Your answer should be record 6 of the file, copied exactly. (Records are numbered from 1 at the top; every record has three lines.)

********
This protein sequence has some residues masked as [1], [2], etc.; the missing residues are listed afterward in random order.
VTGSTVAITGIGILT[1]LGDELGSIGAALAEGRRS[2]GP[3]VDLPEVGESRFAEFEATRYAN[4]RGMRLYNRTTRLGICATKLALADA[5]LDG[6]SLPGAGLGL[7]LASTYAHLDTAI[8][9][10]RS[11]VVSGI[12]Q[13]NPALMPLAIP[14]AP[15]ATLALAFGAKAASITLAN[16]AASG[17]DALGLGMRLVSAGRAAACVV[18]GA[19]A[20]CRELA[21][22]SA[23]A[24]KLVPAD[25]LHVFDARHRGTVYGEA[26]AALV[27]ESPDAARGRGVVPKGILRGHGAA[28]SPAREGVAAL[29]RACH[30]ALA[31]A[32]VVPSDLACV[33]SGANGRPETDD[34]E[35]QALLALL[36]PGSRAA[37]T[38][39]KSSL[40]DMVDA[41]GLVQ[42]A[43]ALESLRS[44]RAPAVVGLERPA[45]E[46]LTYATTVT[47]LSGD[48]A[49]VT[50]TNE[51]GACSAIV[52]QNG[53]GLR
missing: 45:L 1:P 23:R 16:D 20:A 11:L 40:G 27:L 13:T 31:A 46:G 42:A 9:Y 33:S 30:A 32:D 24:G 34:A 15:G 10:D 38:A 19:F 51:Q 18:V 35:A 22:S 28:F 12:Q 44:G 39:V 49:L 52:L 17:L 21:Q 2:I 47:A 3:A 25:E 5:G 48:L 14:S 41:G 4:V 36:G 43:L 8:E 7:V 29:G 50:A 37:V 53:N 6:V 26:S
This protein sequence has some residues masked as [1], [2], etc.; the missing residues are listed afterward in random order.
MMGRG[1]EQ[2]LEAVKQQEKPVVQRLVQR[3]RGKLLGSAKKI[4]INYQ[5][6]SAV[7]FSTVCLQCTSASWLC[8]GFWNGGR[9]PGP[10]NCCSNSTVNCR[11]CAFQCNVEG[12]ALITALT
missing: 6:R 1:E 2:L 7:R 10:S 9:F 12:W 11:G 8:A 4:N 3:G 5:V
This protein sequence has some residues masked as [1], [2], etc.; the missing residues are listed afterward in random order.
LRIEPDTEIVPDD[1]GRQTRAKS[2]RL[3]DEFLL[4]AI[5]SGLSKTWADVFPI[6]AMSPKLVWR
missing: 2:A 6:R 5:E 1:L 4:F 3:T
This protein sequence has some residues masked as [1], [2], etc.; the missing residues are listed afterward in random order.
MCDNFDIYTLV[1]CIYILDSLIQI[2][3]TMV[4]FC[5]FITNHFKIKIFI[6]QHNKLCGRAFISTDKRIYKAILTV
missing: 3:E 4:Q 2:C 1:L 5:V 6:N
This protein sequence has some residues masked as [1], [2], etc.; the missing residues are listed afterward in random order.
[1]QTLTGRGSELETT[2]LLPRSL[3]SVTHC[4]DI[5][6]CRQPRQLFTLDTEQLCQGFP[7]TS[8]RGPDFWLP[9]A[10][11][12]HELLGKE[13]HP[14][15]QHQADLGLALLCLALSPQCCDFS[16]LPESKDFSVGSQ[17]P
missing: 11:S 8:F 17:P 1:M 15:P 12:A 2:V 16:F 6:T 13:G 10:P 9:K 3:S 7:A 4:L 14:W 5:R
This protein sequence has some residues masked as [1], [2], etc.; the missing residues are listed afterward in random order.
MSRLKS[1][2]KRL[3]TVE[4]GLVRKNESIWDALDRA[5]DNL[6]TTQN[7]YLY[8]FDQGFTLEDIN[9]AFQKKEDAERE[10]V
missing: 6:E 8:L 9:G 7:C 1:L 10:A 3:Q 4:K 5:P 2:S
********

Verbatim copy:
This protein sequence has some residues masked as [1], [2], etc.; the missing residues are listed afterward in random order.
MSRLKS[1][2]KRL[3]TVE[4]GLVRKNESIWDALDRA[5]DNL[6]TTQN[7]YLY[8]FDQGFTLEDIN[9]AFQKKEDAERE[10]V
missing: 6:E 8:L 9:G 7:C 1:L 10:A 3:Q 4:K 5:P 2:S